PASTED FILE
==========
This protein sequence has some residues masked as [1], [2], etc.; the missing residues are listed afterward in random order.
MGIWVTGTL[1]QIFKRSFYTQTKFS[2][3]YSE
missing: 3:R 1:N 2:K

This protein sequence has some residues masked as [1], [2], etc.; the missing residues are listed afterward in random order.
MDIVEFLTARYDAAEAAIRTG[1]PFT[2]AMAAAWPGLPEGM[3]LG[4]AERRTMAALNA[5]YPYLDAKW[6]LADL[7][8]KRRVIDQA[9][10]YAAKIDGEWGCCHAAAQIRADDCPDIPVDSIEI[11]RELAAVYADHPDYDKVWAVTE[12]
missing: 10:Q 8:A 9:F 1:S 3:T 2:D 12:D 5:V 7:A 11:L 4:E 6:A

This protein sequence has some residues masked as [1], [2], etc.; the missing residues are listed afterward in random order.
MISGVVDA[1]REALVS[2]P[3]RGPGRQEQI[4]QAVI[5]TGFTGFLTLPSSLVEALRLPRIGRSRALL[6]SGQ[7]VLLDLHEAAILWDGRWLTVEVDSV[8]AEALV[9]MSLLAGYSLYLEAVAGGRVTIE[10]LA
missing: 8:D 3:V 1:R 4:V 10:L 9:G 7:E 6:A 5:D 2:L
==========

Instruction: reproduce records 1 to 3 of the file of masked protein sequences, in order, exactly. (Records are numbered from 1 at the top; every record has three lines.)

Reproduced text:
This protein sequence has some residues masked as [1], [2], etc.; the missing residues are listed afterward in random order.
MGIWVTGTL[1]QIFKRSFYTQTKFS[2][3]YSE
missing: 3:R 1:N 2:K

This protein sequence has some residues masked as [1], [2], etc.; the missing residues are listed afterward in random order.
MDIVEFLTARYDAAEAAIRTG[1]PFT[2]AMAAAWPGLPEGM[3]LG[4]AERRTMAALNA[5]YPYLDAKW[6]LADL[7][8]KRRVIDQA[9][10]YAAKIDGEWGCCHAAAQIRADDCPDIPVDSIEI[11]RELAAVYADHPDYDKVWAVTE[12]
missing: 10:Q 8:A 9:F 1:S 3:T 2:D 12:D 5:V 7:A 11:L 4:E 6:A

This protein sequence has some residues masked as [1], [2], etc.; the missing residues are listed afterward in random order.
MISGVVDA[1]REALVS[2]P[3]RGPGRQEQI[4]QAVI[5]TGFTGFLTLPSSLVEALRLPRIGRSRALL[6]SGQ[7]VLLDLHEAAILWDGRWLTVEVDSV[8]AEALV[9]MSLLAGYSLYLEAVAGGRVTIE[10]LA
missing: 8:D 3:V 1:R 4:V 10:L 9:G 7:E 6:A 5:D 2:L